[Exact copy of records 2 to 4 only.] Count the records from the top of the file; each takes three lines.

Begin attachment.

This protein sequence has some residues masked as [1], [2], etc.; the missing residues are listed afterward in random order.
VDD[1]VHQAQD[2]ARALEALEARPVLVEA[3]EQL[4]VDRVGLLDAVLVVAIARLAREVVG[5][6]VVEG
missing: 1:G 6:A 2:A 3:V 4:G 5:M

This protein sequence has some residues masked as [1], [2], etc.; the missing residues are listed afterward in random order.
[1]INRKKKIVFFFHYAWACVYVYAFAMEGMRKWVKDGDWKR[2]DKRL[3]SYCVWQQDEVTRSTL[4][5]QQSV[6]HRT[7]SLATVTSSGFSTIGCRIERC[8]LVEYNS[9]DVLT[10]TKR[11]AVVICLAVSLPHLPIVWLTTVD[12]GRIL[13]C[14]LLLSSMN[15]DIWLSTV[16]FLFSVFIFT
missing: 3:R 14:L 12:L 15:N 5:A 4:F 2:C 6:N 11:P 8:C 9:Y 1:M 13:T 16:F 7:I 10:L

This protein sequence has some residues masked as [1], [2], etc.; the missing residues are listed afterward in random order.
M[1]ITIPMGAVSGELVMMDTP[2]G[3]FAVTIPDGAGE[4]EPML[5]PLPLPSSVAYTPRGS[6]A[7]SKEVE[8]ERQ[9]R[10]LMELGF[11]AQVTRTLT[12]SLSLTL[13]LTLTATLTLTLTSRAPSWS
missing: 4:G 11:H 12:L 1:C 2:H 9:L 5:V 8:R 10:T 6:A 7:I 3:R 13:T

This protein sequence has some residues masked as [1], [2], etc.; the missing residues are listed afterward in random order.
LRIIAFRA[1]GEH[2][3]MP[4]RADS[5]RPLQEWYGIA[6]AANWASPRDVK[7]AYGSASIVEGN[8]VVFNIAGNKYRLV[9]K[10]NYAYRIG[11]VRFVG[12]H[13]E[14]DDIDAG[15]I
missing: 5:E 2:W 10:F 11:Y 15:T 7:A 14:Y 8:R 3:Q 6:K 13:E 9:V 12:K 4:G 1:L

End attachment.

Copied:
This protein sequence has some residues masked as [1], [2], etc.; the missing residues are listed afterward in random order.
[1]INRKKKIVFFFHYAWACVYVYAFAMEGMRKWVKDGDWKR[2]DKRL[3]SYCVWQQDEVTRSTL[4][5]QQSV[6]HRT[7]SLATVTSSGFSTIGCRIERC[8]LVEYNS[9]DVLT[10]TKR[11]AVVICLAVSLPHLPIVWLTTVD[12]GRIL[13]C[14]LLLSSMN[15]DIWLSTV[16]FLFSVFIFT
missing: 3:R 14:L 12:L 15:N 5:A 4:F 2:C 6:N 11:P 8:C 9:Y 1:M 13:T 16:F 7:I 10:L

This protein sequence has some residues masked as [1], [2], etc.; the missing residues are listed afterward in random order.
M[1]ITIPMGAVSGELVMMDTP[2]G[3]FAVTIPDGAGE[4]EPML[5]PLPLPSSVAYTPRGS[6]A[7]SKEVE[8]ERQ[9]R[10]LMELGF[11]AQVTRTLT[12]SLSLTL[13]LTLTATLTLTLTSRAPSWS
missing: 4:G 11:H 12:L 1:C 2:H 9:L 5:V 8:R 10:T 6:A 7:I 3:R 13:T

This protein sequence has some residues masked as [1], [2], etc.; the missing residues are listed afterward in random order.
LRIIAFRA[1]GEH[2][3]MP[4]RADS[5]RPLQEWYGIA[6]AANWASPRDVK[7]AYGSASIVEGN[8]VVFNIAGNKYRLV[9]K[10]NYAYRIG[11]VRFVG[12]H[13]E[14]DDIDAG[15]I
missing: 5:E 2:W 10:F 11:Y 15:T 7:A 14:Y 8:R 3:Q 6:K 13:E 9:V 12:K 4:G 1:L